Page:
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Wimmera Health Care Group is using this week’s Pneumonia Awareness Week to let people know there is a vaccine available for the illness.

WHCG respiratory nurse educator Heather Macdonald said pneumonia affects a large number of Wimmera people each year.

"Pneumococcal pneumonia can affect anyone, but there are some higher risk categories that people should be aware of," Ms Macdonald said.

"The vaccination is very effective, but it is still possible to get pneumonia after vaccination.

Pneumonia can be caused by both bacterial and viral agents, pneumococcal pneumonia is a more severe form, and can be prevented by vaccination.

"If you do contract pneumonia after vaccination, it will be less severe with faster recovery, and you will also be less contagious to other people."

Pneumonia can take up to 6 months to fully recover from and can reoccur within 12 months, especially if you already have a chronic health condition.

"You may experience prolonged periods of tiredness and lethargy, as well as ongoing shortness of breath on minimal exertion," she said.

"Pulmonary rehabilitation is recommended for people aged over 50 who have had pneumonia. An assessment and education session has also been shown to be of benefit in regaining health and minimising risk of re-infection."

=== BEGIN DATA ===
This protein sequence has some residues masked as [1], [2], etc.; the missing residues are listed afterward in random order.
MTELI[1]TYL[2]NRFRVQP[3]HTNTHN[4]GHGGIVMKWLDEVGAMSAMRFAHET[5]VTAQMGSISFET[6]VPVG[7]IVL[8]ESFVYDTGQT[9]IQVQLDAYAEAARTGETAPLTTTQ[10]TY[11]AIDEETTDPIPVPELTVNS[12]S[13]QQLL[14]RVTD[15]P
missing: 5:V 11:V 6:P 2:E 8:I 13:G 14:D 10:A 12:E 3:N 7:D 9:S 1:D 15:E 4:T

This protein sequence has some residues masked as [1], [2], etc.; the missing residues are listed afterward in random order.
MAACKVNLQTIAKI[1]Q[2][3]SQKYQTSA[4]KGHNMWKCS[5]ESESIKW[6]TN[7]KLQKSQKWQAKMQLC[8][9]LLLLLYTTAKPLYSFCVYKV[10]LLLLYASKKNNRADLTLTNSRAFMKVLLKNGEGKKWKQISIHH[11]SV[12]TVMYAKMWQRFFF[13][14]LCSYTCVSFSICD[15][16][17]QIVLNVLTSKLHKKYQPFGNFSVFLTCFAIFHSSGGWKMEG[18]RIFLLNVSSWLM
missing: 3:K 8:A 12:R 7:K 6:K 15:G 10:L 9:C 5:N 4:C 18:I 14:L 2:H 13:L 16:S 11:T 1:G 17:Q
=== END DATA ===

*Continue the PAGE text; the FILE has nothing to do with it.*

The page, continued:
A Pneumococcal vaccination is available from General Practitioners and is funded through the National Immunisation Program, and is available to people in high risk categories:

-People aged 65 years and over.

-People with medical conditions such as diabetes, cancer or a chronic disease affecting the lungs, heart, kidney or liver.

-Indigenous Australians aged 50 years and over.

-Indigenous Australians aged 15 to 49 years who are medically at risk.

-Infants aged 12 months or younger.

For further information on pneumonia visit lungfoundation.com.au/pneumonia or phone 1800 654 301.

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